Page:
Dyslexia – Specific Learning Difficulties

What is Dyslexia/Specific Learning Difficulties?

Specific Learning Difficulty is a term used in the UK to describe children who have difficulties with reading, writing or maths. Children may only have a difficulty in one area or they may have a range of difficulties. The most common specific learning difficulty is dyslexia. Dyslexia is characterised by difficulties in reading and spelling. About 10% of the population is thought to be affected by dyslexia to some degree.

Dyslexia often occurs alongside other difficulties such as dyspraxia/developmental coordination disorder and attention deficit hyperactivity disorder (ADHD). Research in Canada suggests that 40% of children with reading problems also had ADHD. The same research found a high incidence of dyspraxia/DCD among children with reading problems. Children with dyslexia may also show problems with sensory processing.

Assessment of your child

Once commissioned we will carry out a comprehensive assessment in order to identify the extent and nature of your child’s difficulties. We will use a combination of standardised and observational assessments to identify specific areas of difficulty in relation to motor coordination, sensory processing and visual perception. We will select those assessments that we feel are most appropriate for your child, following discussion with you at the initial consultation. Following the assessment we will arrange a feedback appointment to discuss the results, offer you advice and recommend therapy options that may be appropriate.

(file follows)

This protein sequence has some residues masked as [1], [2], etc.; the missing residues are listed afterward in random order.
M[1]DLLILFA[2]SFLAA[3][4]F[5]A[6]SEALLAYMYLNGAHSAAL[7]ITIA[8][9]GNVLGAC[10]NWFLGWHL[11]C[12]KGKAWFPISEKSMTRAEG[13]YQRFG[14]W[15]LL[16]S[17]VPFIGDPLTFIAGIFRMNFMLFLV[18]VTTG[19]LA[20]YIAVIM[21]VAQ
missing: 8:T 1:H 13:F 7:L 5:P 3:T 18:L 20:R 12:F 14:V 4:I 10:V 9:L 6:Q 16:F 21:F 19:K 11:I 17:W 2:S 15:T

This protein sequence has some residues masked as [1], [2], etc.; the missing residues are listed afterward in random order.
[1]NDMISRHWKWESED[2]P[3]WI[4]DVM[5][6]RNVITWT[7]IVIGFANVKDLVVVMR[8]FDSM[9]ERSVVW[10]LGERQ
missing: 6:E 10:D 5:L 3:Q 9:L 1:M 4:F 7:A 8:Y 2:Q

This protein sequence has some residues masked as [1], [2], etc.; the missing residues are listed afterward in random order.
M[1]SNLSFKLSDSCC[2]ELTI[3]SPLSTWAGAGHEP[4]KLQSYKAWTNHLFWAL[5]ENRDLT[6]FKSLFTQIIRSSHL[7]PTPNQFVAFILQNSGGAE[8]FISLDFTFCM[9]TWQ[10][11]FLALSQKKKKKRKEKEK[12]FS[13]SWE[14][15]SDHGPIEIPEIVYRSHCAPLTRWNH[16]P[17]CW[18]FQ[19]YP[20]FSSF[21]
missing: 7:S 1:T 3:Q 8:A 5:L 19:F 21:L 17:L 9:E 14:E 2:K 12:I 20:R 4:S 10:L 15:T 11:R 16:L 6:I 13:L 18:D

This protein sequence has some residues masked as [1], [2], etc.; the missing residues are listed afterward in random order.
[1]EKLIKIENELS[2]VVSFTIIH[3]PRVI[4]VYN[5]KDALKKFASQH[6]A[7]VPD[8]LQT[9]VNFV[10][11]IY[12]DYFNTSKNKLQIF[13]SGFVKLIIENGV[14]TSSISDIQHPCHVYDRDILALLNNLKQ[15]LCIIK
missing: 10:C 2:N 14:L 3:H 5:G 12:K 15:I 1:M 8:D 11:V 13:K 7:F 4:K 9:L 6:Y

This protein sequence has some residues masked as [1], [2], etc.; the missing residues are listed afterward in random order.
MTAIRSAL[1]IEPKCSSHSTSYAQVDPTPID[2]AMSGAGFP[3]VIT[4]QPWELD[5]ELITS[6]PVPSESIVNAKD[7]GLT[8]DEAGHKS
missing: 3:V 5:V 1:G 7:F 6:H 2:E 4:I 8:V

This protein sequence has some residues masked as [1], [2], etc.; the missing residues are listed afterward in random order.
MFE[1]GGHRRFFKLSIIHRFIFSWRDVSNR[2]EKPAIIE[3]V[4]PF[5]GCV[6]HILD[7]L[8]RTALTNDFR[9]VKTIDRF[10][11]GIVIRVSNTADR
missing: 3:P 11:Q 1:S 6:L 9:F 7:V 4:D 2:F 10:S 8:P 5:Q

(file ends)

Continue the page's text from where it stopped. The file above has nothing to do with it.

Please contact us if you would like any further details. .

Therapy for Dyslexia/Specific Learning Difficulties

If the assessment indicates either problems with sensory processing or with dyspraxia/developmental coordination disorder, there are a number of different treatment approaches available to use. It is common to often use a combination of approaches when working with a particular child some of which are: sensory integration; sensory motor approaches; cognitive motor approaches and functional approaches. The intervention will be child-centred and planned around the needs of your child and the goals they want to achieve. Perhaps most importantly therapy will be fun.

Therapy may involve one or more of the following options:

  • Consultation with parents and teachers
  • Individual or group therapy
  • Exercise programmes for home and/or school
  • Environmental modifications
  • Providing awareness training at your child’s school

Useful links for information on Dyslexia/Specific Learning Difficulties

Visit our links and resources page for further information on Dyslexia/Specific Learning Difficulties.

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